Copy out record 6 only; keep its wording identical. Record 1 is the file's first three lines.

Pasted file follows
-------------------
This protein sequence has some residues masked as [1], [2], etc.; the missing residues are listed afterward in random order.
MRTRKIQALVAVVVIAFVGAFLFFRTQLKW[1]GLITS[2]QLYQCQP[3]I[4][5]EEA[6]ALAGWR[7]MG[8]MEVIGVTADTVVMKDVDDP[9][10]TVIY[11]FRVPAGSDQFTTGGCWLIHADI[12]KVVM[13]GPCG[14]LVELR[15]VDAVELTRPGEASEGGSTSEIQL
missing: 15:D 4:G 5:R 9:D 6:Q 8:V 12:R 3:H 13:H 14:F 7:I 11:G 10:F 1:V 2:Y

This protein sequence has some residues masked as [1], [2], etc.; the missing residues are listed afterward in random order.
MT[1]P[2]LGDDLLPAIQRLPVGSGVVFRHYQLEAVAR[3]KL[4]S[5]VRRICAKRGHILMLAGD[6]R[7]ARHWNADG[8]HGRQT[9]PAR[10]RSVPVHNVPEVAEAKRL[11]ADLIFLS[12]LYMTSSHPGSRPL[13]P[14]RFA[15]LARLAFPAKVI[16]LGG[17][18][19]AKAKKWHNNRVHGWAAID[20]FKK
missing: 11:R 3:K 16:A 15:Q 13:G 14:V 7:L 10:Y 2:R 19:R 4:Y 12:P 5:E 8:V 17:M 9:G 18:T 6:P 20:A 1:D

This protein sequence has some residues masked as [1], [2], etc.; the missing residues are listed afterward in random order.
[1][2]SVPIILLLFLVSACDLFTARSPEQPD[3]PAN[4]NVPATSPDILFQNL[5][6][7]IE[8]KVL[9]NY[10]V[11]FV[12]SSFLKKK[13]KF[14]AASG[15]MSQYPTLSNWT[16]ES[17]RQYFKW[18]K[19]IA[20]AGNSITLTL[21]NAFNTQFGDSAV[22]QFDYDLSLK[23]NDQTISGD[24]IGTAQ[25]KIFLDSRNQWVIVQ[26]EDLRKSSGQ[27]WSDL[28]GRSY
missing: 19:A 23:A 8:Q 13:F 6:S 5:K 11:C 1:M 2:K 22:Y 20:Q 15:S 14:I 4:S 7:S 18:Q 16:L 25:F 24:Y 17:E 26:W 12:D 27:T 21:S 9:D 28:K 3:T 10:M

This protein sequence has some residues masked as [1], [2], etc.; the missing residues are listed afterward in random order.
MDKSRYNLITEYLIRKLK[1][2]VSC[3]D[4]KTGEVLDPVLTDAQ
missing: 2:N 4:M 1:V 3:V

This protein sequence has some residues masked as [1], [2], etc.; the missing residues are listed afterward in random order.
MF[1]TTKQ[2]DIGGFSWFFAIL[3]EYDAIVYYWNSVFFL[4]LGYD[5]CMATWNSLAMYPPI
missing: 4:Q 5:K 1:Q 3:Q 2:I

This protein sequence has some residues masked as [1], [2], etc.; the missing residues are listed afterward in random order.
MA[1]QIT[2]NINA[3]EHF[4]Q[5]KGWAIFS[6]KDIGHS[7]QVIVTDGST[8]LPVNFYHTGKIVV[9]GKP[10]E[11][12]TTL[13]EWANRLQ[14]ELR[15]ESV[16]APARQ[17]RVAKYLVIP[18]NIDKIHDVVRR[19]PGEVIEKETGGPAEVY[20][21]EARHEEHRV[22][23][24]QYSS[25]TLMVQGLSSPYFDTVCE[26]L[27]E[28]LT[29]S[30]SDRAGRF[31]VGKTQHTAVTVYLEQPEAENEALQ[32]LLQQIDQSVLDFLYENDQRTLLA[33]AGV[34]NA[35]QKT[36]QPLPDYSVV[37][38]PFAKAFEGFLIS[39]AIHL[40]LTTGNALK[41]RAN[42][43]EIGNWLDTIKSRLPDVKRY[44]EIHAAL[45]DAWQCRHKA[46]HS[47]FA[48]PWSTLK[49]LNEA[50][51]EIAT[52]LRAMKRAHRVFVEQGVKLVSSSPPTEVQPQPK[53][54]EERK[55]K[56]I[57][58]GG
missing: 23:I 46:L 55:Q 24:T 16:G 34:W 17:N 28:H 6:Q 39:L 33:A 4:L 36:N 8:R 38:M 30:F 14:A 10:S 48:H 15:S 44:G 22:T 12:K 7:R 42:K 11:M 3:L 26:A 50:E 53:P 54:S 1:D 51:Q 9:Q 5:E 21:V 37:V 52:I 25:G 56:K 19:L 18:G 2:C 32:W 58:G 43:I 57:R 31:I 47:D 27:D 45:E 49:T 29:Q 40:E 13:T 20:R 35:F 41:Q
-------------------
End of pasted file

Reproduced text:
This protein sequence has some residues masked as [1], [2], etc.; the missing residues are listed afterward in random order.
MA[1]QIT[2]NINA[3]EHF[4]Q[5]KGWAIFS[6]KDIGHS[7]QVIVTDGST[8]LPVNFYHTGKIVV[9]GKP[10]E[11][12]TTL[13]EWANRLQ[14]ELR[15]ESV[16]APARQ[17]RVAKYLVIP[18]NIDKIHDVVRR[19]PGEVIEKETGGPAEVY[20][21]EARHEEHRV[22][23][24]QYSS[25]TLMVQGLSSPYFDTVCE[26]L[27]E[28]LT[29]S[30]SDRAGRF[31]VGKTQHTAVTVYLEQPEAENEALQ[32]LLQQIDQSVLDFLYENDQRTLLA[33]AGV[34]NA[35]QKT[36]QPLPDYSVV[37][38]PFAKAFEGFLIS[39]AIHL[40]LTTGNALK[41]RAN[42][43]EIGNWLDTIKSRLPDVKRY[44]EIHAAL[45]DAWQCRHKA[46]HS[47]FA[48]PWSTLK[49]LNEA[50][51]EIAT[52]LRAMKRAHRVFVEQGVKLVSSSPPTEVQPQPK[53][54]EERK[55]K[56]I[57][58]GG
missing: 23:I 46:L 55:Q 24:T 16:G 34:W 17:N 28:H 6:Q 39:L 33:A 4:L 36:N 8:R 38:M 30:F 14:A 10:S 48:H 15:S 44:G 22:T 12:K 7:R 42:K 11:M 3:L 26:A 50:E 53:P 54:S 1:D 51:Q 9:Q 5:E 21:V 37:V 52:I 25:G 56:K 19:L 18:G 2:C 32:W 58:G 43:I 57:R 31:I 47:D 27:D 45:E 49:T 29:Q 40:E 13:T 20:R 35:F 41:Q